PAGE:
There are lots of different trading styles out there: Momentum, Aggressive Growth, Value, Growth & Income and more. Some of these are more conservative while others are more aggressive.
But which one works best? Let’s take a look.
Momentum traders look to take advantage of upward trends (or downward trends) in a stock’s price or earnings. They believe that these stocks will continue to head in the same direction because of the momentum that is already behind them.
For this momentum study we’ll use one of our strategies called Big Money Zacks.
This method, of course, finds stocks on the move. And aside from focusing on the best Zacks Rank stocks, along with a few other fundamental filters, the main drivers to this particular screen (once we’ve narrowed down the list) are as follows:
1) First it selects the top 20 Price Performers over the last 24 weeks.
2) Next, from those 20 above, it selects the top 10 Price Performers over the last 12 weeks.
3) Then, from those remaining 10, it selects the top 3 Price Performers over the last 4 weeks
How Did It Do?
- Over the last 5 1/2 years (2008 thru Aug. 23rd, 2013), this Momentum Style strategy gained an average annual return of 53.3% per year vs. the S&P 500’s 4.3%.
- Even during 2008, with the bear market in full swing, this strategy was up 9.5% while the S&P plummeted -37.0%.
- And so far, in 2013 (thru 8/23), it’s already up 52.6%, nearly tripling the S&P.
So is this the best style?
Maybe for some. But maybe not for others.
The Momentum Style is typically a short-term trading strategy. And this method was designed to be rebalanced once a week, which means you’ll be buying and selling new stocks every week. Great if you’re an active trader. Not so much if you aren’t.
You’ll also find yourself getting in on stocks that have already made big moves or that are making new 52-week highs. And it works. But for some, high flyers and fast movers aren’t the kinds of stocks they want to get into.
Maybe getting into a stock that’s low in its price recognition cycle or finding undiscovered gems is more to your liking.
So let’s take a look at the Value Style.
Value investors and traders favor good stocks at great prices over great stocks at good prices. This does not mean they have to be cheap stocks in price though. The key is the belief that they’re undervalued. That they are, for some reason, trading under what their true value or potential really is. The value investor hopes to get in before the market ‘discovers’ this and moves higher.
For the value style study, let’s use our strategy called R-Squared EPS Growth.
This one too uses the Zacks Rank along with a unique way of finding trendline growth rates. (That’s where the name R-Squared Growth came from.) But don’t let the name fool you; this is a straight up value screen that keys in on different classical valuation metrics.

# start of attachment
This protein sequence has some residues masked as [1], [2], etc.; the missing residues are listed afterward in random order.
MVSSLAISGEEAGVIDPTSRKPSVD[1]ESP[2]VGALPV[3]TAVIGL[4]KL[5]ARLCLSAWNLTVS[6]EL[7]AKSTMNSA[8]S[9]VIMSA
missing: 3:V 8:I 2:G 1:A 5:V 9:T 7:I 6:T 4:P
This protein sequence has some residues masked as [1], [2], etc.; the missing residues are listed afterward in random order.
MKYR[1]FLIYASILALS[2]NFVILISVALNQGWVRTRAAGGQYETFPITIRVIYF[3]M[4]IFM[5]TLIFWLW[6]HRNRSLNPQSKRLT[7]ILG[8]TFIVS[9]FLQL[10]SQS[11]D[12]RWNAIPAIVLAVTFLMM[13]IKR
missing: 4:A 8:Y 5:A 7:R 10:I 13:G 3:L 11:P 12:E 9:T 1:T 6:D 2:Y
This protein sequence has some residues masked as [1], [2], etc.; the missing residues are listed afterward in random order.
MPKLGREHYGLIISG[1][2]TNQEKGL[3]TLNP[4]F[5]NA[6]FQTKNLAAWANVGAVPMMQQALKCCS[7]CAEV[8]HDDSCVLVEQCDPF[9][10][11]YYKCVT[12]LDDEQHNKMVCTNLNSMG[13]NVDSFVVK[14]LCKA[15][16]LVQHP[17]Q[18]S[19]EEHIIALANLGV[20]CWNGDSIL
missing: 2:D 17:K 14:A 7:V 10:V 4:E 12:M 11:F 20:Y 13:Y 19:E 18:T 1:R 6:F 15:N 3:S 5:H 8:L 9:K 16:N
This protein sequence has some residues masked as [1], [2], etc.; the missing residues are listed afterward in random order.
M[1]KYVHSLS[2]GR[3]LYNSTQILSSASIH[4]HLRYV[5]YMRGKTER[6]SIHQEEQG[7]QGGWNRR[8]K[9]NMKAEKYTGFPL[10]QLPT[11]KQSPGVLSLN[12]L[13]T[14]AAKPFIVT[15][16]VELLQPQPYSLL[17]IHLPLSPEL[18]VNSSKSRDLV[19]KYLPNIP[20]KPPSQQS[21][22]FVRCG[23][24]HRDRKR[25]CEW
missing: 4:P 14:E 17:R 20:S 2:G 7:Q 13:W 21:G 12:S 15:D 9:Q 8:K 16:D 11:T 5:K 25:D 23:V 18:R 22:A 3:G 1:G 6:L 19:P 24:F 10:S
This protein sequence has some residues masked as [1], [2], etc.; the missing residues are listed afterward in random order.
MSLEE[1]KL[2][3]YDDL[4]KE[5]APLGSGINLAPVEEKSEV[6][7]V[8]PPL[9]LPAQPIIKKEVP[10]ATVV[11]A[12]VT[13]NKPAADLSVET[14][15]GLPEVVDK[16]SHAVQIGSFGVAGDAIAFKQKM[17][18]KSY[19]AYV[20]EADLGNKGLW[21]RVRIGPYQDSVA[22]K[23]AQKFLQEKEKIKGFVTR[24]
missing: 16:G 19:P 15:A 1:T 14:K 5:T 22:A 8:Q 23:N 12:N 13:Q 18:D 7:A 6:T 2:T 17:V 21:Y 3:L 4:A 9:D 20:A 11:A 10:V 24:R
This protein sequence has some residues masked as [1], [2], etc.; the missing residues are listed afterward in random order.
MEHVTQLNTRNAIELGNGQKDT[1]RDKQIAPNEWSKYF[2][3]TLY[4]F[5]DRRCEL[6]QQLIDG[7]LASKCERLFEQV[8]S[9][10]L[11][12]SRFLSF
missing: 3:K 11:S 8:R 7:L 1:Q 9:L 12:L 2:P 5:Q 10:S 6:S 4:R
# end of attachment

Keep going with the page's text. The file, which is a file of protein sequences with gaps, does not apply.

How Did This One Do?
- Over the last nearly 5 1/2 years (2008 thru Aug. 23rd, 2013), this Value Style strategy gained an average annual return of 16.6% per year vs. the S&P 500’s 4.3%.
- Like above, in 2008, during the worst of the bear market, this strategy was up 14.2% to the S&P’s -37.0%.
- And this year? So far, it’s up 25.8% to the market’s 16.9%.
This strategy was designed to have a longer holding period of 4 weeks, which means this strategy would be rebalanced essentially once a month rather than once a week.
Moreover, the very nature of the screen (and the Value Style) is such that it tries to reduce volatility and minimize risk, while at the same time outperforming the market.
And while this more conservative style may not produce the kinds of triple-digit returns that a Momentum Style or an Aggressive Growth Style can, the smoother ride it provides while still outperforming the market may be just what you’re looking for.
Or maybe a Growth & Income Style approach with core holdings that pay nice income producing dividends is what you’re really after.
This kind of strategy will tend to focus in on the more mature companies with solid revenue and consistent payouts.
You’ll also have a longer time horizon with this style (at least 12 weeks), especially since you’ll want to hang onto your stocks long enough to receive the dividend.
Then again, the allure of getting in on a newer company and watching it blaze a trail of success, as an Aggressive Growth Style will try and find, may be your goal instead.
Aggressive Growth traders are primarily focused on stocks with aggressive earnings growth or revenue growth (or at least the potential for aggressive growth).
You’ll often find smaller-cap stocks in this category.
And while this style will typically require a more hands on approach to monitor how these companies are doing, it can be well worth it when the method is hitting its stride.